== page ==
According to tradition, the Benedictine abbey of Herrenchiemsee was established about 765 by Duke Tassilo III of Bavaria at the northern tip of the Herreninsel. New findings however indicate an even earlier foundation around 620-629 by the missionary Saint Eustace of Luxeuil.
In 969 Emperor Otto I consigned the abbey to the Archbishops of Salzburg, who in about 1130 re-established Herrenchiemsee as a monastery of Canons Regular living under the Augustinian rule. In 1215, with the approval of Pope Innocent III, Prince-Bishop Eberhard von Regensburg made the monastery church the cathedral of a diocese in its own right, the Bishopric of Chiemsee, including several parishes on the mainland and in Tyrol.
In the course of the German Mediatisation, Herrenchiemsee Abbey was secularised in 1803 and the Chiemsee bishopric finally dissolved in 1808. The island was then sold; various owners demolished the cathedral and turned the abbey into a brewery. Plans for the complete deforestation of the island were blocked by King Ludwig II, who acquired Herrenchiemsee in 1873. He had the leftover buildings converted for his private use, the complex that later became known as the 'Old Palace', where he stayed surveying the construction of the New Herrenchiemsee Palace.References:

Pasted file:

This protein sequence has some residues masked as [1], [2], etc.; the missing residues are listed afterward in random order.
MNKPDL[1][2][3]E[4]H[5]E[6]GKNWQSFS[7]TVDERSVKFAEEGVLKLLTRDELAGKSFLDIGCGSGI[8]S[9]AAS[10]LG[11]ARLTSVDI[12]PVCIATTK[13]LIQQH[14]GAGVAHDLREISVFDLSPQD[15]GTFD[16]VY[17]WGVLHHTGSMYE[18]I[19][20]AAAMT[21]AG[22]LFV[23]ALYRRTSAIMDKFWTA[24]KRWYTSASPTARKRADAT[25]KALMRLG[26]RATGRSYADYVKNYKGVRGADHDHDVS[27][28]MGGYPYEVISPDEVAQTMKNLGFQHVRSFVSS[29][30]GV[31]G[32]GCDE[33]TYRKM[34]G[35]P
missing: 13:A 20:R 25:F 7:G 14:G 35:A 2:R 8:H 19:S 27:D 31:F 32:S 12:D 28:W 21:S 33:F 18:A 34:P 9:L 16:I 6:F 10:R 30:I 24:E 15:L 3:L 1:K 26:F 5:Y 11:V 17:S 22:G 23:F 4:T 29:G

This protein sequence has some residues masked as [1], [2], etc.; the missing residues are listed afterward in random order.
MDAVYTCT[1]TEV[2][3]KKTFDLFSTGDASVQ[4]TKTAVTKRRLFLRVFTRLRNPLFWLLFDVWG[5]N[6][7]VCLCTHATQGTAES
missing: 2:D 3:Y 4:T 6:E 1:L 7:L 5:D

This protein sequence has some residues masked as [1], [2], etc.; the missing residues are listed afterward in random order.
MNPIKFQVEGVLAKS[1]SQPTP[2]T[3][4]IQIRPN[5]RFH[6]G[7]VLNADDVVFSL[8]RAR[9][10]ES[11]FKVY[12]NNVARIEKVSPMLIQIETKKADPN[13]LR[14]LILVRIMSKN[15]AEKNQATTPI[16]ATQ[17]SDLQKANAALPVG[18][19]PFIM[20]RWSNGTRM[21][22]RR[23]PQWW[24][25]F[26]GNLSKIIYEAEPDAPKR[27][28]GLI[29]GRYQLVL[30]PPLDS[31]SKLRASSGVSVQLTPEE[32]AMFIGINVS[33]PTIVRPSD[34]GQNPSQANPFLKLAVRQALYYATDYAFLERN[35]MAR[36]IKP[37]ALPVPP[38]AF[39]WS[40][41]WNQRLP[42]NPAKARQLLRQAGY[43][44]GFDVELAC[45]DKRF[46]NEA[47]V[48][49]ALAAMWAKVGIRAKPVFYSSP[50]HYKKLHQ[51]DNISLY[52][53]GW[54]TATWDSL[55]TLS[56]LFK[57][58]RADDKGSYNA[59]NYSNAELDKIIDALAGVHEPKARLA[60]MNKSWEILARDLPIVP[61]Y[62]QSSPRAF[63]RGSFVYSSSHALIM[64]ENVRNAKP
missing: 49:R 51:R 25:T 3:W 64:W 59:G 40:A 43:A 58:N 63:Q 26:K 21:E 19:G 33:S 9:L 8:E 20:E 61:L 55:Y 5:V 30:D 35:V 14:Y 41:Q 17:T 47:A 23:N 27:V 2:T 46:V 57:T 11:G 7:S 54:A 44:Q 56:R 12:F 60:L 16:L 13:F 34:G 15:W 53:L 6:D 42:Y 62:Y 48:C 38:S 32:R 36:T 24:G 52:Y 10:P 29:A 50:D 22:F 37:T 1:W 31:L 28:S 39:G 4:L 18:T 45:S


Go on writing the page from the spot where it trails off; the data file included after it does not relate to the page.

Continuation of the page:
The Odeon of Herodes Atticus is a stone theatre structure located on the southwest slope of the Acropolis of Athens. It was built in 161 AD by the Athenian magnate Herodes Atticus in memory of his wife, Aspasia Annia Regilla. It was originally a steep-sloped theater with a three-story stone front wall and a wooden roof made of expensive cedar of Lebanon timber. It was used as a venue for music concerts with a capacity of 5,000. It lasted intact until it was destroyed and left in ruins by the Heruli in 267 AD.
The audience stands and the orchestra (stage) were restored using Pentelic marble in the 1950s. Since then it has been the main venue of the Athens Festival, which runs from May through October each year, featuring a variety of acclaimed Greek as well as International performances.